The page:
I have several questions regarding this:
1. Is it compatible with my current system? Here is my rig:
- Motherboard, ASUS M4A77TD.
- GPU, Nvidia GeForce GTX570.
- Processor, AMD Phenom II X6 1100T.
- RAM, Corsair 8GB.
- PSU, Corsair CX600.
- HDD, I forgot what's my current HDD. Probably a WD. But VERY old (2008).
- Casing, Fractal Design 3000.
2. Is installing SSD is the same as installing any HDD device? Just put the two related plugs on the SSD?
3. Still related to #2, once I installed the SSD, will I have to set anything? Or just boot up, and goes walaa? Do keep in mind, I'm not planning to partition the SSD.
4. Will I enjoy a performance boost even if I don't set the SSD as the system drive? I'm planning to fill the SSD full of heavy games only.
5. Still related to #4, is it safe to use my old HDD as the system drive, and the new SSD as the data drive with only games files in it?
1. Yes, it is compatible.
2. Yes, just like any sata hard drive.
3. Some posters will list a number of ssd tweaks, but I say ignore them. Just install the ssd and enjoy; it is much simpler.
4. Maybe. A ssd will be 2-3x faster in sequential i/o, and 50x faster in random. Game startup and level loads will be a bit quicker. Really, though, the best use for a ssd is for the os which does lots of random i/o.
5. Yes, safe and reasonable.
Some other things:
The ssd works best if you enable "trim". Trim makes deleted nand blocks available without needing a read/rewrite sequence.
That means you need to set the sata mode in the bios as ahci.
Yes it is small and ya not likely to get ya games on it. If the game isn't on the SSD, there will be no change in performance. I think you'd see more effect from a HD upgrade. Here's a hybrid SSD / HD for just $70
Thank you very much for replying. Is it difficult to trim? Any useful tutorial?
Thanks for replying. Actually, before reading about SSD, I was about to get a WD Caviar Black 1TB which is at 7200 rpm and 64mb. So, isn't it more or less the same as the Seagate products you recommend me to? Or is it very different?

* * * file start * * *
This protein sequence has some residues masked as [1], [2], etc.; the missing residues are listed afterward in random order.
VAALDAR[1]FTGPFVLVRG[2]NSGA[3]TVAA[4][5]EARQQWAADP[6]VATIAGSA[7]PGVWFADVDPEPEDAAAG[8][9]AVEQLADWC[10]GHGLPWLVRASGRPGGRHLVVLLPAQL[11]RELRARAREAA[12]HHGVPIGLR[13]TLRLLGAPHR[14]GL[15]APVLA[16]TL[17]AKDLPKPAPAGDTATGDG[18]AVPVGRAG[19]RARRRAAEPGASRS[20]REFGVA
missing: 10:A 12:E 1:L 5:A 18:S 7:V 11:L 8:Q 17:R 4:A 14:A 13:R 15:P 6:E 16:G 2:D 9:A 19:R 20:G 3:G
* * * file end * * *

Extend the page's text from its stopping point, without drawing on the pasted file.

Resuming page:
Trim support comes with any modern ssd. Windows 7 default drivers support it. Nothing special is required to implement it.
If you have specified the sata mode on your motherboard as ide or raid, the trim connand will not be passed to the ssd.
That is not the end of the worls, the ssd still works well. But, as the drive gets filled, updates will take longer as the drive will need to do more work.
Old sata drives are OK for speed. If you have old IDE drives, then certainly it is worth replacing.
So I need to change my bios to ahci? Will it have any impact on my old HDD?
Also, one more thing; earlier this day I went to a computer shop, and then I ask to the clerk there of how to install SSD. She said that it is different from an ordinary HDD. Is it true? I haven't see an SSD physically myself, but I don't see any connector on it. Do I install it by placing it in one of the slot on the motherboard? Thanks.
Edit: Ignore the second part of this reply. I just searched the images of SSDs and I saw the connector. Teehee.
It is not essential to change to ahci. Performance will not be optimal, but much better than a hard drive, at least until the ssd is filled to 80% or so. There is no impact with other drives.
One difference is that ssd's are 2.5" devices, hard drives are usually 3.5. So mounting may be a question. Many ssd's now come with a 2.5" to 3.5" adapter, a $5 part. Actually, a ssd can be just left laying on the bottom of the case and secured with duct tape if nned be.